There's some good news on the preservation front:
The City Council has approved a proposal of Saint Pete Preservation Inc. to preserve some of the Crislip Arcade, one of three arcades left in the city.
From my earlier story on the nine most endangered buildings in St. Pete:
Over the decades, St. Pete has lost many of its early commercial arcades, or open-air shopping corridors. The Crislip Arcade — one of only three left in the city — may be next. The 82-year-old arcade was built during St. Pete's '20s boom, and like other arcades, is regarded as a precursor to pedestrian malls and modern shopping malls.
In 2006, 601 Central LLC bought the entire north side of the block and moved out several small retailers in order to build condos. Soon after, the housing market tanked and the block has sat empty since. But on May 1, the developer requested a demolition permit from the city, which is pending.
But due to the efforts of SPP, the developer now must follow some strict rules on how they go about demolishing the building, including:
- No demolition permit will be issued until the developer has financing and has submitted their full development plans.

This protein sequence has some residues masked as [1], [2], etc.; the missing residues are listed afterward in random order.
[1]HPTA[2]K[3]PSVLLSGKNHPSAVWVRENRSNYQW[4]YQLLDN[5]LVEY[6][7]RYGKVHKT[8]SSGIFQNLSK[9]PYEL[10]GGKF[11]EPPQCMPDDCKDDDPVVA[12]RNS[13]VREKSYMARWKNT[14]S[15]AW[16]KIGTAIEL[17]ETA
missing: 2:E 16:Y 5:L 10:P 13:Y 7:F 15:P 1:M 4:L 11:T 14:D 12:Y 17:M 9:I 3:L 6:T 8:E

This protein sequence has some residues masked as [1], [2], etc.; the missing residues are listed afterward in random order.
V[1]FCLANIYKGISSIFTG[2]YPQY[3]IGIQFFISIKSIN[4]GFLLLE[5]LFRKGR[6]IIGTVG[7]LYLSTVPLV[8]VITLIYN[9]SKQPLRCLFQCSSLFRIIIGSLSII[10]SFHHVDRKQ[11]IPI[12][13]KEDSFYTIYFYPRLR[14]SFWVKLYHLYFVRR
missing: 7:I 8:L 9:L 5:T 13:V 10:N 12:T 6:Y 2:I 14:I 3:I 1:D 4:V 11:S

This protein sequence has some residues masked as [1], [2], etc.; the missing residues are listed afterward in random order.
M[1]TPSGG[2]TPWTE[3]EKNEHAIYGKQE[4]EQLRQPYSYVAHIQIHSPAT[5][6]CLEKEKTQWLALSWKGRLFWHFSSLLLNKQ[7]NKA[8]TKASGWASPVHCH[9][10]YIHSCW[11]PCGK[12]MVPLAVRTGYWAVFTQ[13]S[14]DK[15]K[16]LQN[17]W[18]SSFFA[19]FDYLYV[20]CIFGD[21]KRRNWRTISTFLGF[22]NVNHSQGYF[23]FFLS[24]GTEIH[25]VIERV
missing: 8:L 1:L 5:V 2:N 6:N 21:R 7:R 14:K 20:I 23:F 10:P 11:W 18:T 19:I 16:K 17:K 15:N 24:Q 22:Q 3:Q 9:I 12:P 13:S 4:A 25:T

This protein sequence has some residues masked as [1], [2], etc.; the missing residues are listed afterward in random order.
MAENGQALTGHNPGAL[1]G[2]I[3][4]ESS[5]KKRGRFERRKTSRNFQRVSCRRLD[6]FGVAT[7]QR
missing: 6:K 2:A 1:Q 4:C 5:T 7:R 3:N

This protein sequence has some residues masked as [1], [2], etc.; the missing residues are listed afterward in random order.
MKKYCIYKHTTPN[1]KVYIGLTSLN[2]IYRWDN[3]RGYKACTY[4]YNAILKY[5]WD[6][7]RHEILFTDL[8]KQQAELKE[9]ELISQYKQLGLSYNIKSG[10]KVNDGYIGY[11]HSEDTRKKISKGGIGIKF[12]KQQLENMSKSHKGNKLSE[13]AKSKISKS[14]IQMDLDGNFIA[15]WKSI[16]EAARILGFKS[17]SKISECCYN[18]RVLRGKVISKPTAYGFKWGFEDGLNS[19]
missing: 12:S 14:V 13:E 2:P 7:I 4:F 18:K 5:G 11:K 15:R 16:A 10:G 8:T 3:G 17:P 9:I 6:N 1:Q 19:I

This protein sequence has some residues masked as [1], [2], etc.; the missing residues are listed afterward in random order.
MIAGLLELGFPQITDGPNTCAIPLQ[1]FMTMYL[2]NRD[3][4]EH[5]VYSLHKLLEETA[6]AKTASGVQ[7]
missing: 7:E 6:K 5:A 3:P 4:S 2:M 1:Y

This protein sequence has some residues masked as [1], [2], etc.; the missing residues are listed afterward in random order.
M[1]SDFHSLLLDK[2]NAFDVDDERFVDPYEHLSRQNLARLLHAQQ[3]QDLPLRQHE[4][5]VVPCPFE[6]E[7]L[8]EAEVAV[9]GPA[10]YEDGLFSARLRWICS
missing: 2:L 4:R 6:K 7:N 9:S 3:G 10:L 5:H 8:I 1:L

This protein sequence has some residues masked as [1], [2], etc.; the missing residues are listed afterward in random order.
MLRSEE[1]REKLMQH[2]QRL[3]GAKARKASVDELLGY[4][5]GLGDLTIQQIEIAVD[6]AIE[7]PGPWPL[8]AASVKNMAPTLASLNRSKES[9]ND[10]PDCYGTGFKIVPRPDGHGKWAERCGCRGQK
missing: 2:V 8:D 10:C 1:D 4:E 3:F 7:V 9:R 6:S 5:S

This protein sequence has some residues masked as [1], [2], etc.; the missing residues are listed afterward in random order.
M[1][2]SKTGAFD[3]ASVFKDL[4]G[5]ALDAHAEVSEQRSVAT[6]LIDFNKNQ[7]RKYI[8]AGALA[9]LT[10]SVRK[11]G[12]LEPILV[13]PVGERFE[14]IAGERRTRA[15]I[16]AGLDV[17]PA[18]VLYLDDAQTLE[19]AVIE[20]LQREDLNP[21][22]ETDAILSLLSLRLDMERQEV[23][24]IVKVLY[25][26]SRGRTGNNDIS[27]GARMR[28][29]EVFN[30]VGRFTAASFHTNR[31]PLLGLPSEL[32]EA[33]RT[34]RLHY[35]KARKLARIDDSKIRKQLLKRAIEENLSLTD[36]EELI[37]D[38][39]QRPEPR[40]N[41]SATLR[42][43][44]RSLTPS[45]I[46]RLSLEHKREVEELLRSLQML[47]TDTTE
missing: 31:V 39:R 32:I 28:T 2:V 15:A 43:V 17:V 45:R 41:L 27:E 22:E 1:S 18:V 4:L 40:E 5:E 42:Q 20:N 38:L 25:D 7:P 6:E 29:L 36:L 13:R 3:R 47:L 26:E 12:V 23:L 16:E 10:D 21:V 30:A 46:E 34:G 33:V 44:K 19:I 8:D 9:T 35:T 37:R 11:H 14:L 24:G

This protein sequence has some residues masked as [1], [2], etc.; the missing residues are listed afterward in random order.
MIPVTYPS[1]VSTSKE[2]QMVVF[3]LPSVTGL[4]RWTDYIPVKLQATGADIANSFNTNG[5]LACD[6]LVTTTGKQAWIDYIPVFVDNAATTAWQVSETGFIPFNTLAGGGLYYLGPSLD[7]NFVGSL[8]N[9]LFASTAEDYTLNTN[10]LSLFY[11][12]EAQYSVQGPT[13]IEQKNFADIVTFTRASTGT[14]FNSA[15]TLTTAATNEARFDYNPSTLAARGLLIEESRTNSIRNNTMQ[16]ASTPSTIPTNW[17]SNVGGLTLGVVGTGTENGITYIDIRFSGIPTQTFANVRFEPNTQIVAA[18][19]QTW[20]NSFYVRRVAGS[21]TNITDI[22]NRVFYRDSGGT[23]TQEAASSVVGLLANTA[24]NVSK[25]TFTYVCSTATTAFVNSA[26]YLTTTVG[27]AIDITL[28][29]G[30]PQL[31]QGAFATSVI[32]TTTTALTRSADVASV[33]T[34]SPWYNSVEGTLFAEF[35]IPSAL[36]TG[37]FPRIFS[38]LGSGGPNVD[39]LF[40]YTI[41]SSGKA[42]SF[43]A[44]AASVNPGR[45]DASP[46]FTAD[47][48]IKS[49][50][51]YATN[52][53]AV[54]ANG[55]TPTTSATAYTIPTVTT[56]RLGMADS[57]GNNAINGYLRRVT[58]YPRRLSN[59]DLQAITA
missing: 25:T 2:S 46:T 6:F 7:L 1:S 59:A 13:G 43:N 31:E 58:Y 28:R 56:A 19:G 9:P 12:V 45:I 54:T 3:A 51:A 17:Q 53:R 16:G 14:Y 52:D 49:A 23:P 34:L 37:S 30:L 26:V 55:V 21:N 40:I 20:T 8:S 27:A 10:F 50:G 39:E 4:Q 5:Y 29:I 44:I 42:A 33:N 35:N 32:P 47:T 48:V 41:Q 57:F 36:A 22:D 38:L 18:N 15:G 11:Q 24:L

- The final development will include a ground level arcade that replicates the original.
- Preservation groups must be noticed before demolition so they can grab any historic tiles, blocks, etc.
- A historical marker will be posted on the site.
- An American Historic Building Survey must be completed that documents the history of the building, archives blueprints and photos.
- The Crislip Arcade logo will be remain on the new building.
In an e-mail to supporters, SPP president Will Michaels points out that the application they filed helped halt the demolition process of the Crislip Arcade. He writes:
Saint Petersburg Preservation originally filed an application to landmark the Crislip. We were advised by City staff that this was the only way to stop the imminent demolition of the building. Although demolition procedures had been initiated, the owners and buyers did not have the permitting or financing in place to actually begin
construction. Too often in the past historic buildings have been demolished, only to leave a vacant lot in place for years to come. While SPP has agreed to withdraw the landmark application, were it not for filing it the demolition would have proceeded and none of the ten points in the agreement would have happened.
And though SPP wishes the whole building could be saved, they're happy that some concessions were made. Plus, since a new demolition permit could take years to procure, perhaps there is hope that another investor will come in, buy the building and find a profitable re-use for it.
This good news comes after the owners of the First Baptist Church announced they would retain that downtown historical building's facade instead of demolishing the whole structure.
Maybe we're finally getting somewhere with preservation after all ...